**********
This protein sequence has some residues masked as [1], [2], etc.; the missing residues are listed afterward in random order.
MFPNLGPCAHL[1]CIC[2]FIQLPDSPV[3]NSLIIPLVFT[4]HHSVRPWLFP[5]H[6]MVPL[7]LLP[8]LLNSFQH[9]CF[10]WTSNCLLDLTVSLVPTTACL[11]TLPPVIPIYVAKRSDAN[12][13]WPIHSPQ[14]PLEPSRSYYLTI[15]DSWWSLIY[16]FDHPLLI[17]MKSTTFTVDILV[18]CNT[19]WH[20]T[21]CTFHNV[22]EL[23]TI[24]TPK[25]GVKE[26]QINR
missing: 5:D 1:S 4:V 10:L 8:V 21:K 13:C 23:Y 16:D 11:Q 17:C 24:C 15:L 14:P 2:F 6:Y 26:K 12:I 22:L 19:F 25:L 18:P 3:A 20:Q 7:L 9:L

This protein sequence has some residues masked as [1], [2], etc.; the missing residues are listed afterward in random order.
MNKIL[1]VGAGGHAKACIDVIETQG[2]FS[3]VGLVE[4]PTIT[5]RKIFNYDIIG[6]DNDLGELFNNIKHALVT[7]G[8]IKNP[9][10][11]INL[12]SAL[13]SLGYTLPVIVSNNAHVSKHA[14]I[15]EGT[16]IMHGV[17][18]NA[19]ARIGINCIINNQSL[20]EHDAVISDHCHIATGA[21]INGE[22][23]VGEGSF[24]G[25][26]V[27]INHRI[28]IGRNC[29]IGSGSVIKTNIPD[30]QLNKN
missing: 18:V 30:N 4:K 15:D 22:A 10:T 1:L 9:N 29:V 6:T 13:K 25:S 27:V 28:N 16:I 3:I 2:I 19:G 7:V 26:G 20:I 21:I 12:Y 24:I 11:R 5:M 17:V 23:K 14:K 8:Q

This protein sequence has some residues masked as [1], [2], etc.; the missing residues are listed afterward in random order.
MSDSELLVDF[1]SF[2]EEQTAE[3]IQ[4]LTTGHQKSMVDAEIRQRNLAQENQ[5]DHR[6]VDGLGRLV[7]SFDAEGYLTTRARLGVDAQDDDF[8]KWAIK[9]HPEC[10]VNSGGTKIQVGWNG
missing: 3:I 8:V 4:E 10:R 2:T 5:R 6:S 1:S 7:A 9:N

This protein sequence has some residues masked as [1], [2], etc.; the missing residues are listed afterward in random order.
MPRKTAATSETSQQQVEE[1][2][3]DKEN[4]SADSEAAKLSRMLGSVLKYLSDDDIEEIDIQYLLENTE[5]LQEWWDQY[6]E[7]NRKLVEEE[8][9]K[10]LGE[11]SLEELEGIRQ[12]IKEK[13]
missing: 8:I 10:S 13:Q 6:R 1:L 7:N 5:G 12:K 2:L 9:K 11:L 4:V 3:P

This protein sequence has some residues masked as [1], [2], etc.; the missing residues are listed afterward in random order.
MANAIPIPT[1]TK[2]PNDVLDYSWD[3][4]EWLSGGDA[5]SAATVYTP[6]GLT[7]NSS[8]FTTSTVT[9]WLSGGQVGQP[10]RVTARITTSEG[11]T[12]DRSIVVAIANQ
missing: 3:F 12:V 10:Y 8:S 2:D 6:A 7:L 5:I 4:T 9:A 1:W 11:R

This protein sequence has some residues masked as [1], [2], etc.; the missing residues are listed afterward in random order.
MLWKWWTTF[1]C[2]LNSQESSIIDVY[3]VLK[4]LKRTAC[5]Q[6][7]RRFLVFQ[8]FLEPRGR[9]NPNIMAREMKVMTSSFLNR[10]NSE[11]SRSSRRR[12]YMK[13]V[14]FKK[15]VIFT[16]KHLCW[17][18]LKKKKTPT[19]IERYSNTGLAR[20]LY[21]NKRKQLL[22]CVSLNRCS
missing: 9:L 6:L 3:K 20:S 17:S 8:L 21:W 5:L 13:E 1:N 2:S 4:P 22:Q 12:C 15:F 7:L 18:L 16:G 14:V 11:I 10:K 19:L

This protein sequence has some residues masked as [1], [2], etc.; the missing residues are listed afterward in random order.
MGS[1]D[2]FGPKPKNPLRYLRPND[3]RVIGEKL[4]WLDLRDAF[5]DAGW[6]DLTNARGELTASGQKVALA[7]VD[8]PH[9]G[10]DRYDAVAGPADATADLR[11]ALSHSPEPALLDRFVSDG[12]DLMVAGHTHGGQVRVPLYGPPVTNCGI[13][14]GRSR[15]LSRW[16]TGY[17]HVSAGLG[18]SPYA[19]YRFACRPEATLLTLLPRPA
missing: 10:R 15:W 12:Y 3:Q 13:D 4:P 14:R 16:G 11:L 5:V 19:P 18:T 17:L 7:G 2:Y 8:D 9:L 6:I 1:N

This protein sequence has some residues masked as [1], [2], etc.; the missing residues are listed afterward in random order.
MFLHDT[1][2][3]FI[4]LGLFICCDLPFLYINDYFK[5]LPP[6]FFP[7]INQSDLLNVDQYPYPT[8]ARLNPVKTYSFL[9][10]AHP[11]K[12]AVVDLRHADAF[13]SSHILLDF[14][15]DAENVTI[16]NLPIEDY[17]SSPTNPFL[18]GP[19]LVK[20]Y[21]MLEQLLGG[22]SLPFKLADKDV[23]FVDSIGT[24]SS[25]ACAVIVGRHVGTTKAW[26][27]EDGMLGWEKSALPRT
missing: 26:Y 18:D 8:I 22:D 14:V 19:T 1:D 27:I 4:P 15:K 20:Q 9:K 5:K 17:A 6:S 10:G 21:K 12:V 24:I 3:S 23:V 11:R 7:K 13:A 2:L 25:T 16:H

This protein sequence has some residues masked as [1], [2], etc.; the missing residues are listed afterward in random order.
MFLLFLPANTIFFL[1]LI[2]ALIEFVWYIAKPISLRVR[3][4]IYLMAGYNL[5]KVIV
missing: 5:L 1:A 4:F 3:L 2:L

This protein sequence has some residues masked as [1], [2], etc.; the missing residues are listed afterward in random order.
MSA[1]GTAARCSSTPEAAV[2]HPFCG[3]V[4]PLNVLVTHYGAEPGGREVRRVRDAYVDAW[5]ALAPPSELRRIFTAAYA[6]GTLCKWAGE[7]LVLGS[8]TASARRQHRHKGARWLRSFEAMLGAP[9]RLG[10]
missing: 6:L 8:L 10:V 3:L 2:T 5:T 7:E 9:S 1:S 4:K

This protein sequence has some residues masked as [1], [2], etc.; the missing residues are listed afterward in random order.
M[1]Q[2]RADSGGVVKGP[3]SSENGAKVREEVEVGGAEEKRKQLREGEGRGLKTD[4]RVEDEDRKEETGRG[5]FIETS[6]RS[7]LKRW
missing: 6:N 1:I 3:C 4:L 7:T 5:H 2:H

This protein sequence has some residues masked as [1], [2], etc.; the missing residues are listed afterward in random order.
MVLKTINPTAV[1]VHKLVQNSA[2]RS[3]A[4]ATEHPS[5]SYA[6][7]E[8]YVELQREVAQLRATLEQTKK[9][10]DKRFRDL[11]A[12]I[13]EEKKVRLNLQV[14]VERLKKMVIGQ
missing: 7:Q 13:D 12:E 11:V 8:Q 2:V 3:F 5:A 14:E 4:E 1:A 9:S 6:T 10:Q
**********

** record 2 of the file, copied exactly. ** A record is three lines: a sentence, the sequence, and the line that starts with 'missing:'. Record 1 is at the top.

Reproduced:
This protein sequence has some residues masked as [1], [2], etc.; the missing residues are listed afterward in random order.
MNKIL[1]VGAGGHAKACIDVIETQG[2]FS[3]VGLVE[4]PTIT[5]RKIFNYDIIG[6]DNDLGELFNNIKHALVT[7]G[8]IKNP[9][10][11]INL[12]SAL[13]SLGYTLPVIVSNNAHVSKHA[14]I[15]EGT[16]IMHGV[17][18]NA[19]ARIGINCIINNQSL[20]EHDAVISDHCHIATGA[21]INGE[22][23]VGEGSF[24]G[25][26]V[27]INHRI[28]IGRNC[29]IGSGSVIKTNIPD[30]QLNKN
missing: 18:V 30:N 4:K 15:D 22:A 10:T 1:L 9:N 29:V 6:T 13:K 25:S 27:V 28:N 16:I 3:I 2:I 19:G 7:V 26:G 20:I 21:I 12:Y 24:I 11:R 5:M 17:V 23:K 14:K 8:Q